Introducing QUASI STELLAE: A Journal for the Inquiring Catholic

Perhaps you have noticed in the menu bar the new addition of the QUASI STELLAE tab? I originally envisioned the idea for a philosophical journal as a whole new website, but after I started to think about the project, I thought that a page on CatholicEclipsed would work just as well.

It is my intention to explore the crisis of the Church from philosophy, and publish articles on the QS page which dive into the principles behind the crisis, to help make sense of things. There will of course be overlap into theological principles–those truths which come from Divine revelation instead of reason–but generally I would like to focus on the philosophical underpinnings of what we believe, as that is my special competency and training.

As you navigate through the page, you will see that there is a table of contents which has hyperlinks to the various content on the page. This will be periodically updated with new material, which I will announce through the CE Log. The one I am currently working on, and which is published in part, is On the Form and Matter of the Papacy, which takes a look at what the papacy is from an analysis of the form and matter. Though it does not state outright, the article (which is made up of three articles), has Bishop Sanborn’s paper, On Being Pope Materially in the background, which gives voice to the objections the articles try to deal with.

Let me share with you a word on the method of the Dialectic of Saint Thomas Aquinas, which I have adopted for my mine on QUASI STELLAE. There is a great short article on, “St. Thomas Aquinas for Beginners,” by David A. Smither, which I encourage you to read in full. Below is a section taken from the website, on how to read the articles written in the dialectic style of Aquinas:


Articles of the Summa are written in the style of a “scholastic disputation.” These are really short, systematic debates, and once you know your way around them they are a ton of fun to read. Sadly, most people who open the Summa get lost in the seemingly obtuse structure of the articles, get discouraged by this, and end up giving up on St. Thomas.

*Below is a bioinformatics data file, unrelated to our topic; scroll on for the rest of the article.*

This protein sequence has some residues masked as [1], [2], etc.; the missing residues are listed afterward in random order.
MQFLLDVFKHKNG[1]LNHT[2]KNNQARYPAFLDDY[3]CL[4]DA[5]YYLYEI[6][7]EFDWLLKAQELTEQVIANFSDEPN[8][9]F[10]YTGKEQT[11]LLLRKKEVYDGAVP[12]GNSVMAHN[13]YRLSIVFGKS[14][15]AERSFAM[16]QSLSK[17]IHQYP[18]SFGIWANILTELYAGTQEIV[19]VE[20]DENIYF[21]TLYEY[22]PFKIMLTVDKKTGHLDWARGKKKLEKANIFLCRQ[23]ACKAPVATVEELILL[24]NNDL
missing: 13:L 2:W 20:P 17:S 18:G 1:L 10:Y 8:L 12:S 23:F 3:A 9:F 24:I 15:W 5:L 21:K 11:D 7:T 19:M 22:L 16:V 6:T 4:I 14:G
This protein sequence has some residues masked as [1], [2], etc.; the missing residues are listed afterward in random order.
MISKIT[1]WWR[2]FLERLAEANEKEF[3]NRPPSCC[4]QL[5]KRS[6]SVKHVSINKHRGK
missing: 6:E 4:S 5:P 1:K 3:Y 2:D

The basic structure is as follows.

  1. Statement of the Question, usually in a yes/no form.
  2. Objections, wherein Aquinas summarizes arguments against his own position.
  3. “On the contrary,” wherein Aquinas quotes from an authority like the Bible, a Father of the Church, or ancient pagan philosophers like Aristotle, in support of his own position.
  4. “I answer that,” wherein Aquinas argues for his own position. This is typically the longest part of the article and where the real substance of Aquinas’ one view is to be found.
  5. “Replies,” wherein Aquinas answers each of the previously stated objections and explains why it’s wrong, frequently by recourse to careful distinctions that show the objection to be partly right and partly wrong.

It is very difficult to write as clear as Saint Thomas Aquinas, because one needs to have the clarity of thought that he had in order to do so. Oftentimes elaboration and a casual style are more appropriate for difficult and complex issues of philosophy. When this is the case, I will venture from the scholastic disputation style of Aquinas, and write more in the classical style, with an introduction, definition of terms, body, and conclusion. But the method used in presenting arguments in the Summa served Aquinas and generations after him very well, so I will utilize mainly this method.

I hope you check out the QUASI STELLAE page, and frequently return to it for new articles. Further, I hope it may help to clarify certain issues, or open up your mind to grander vistas of the faith.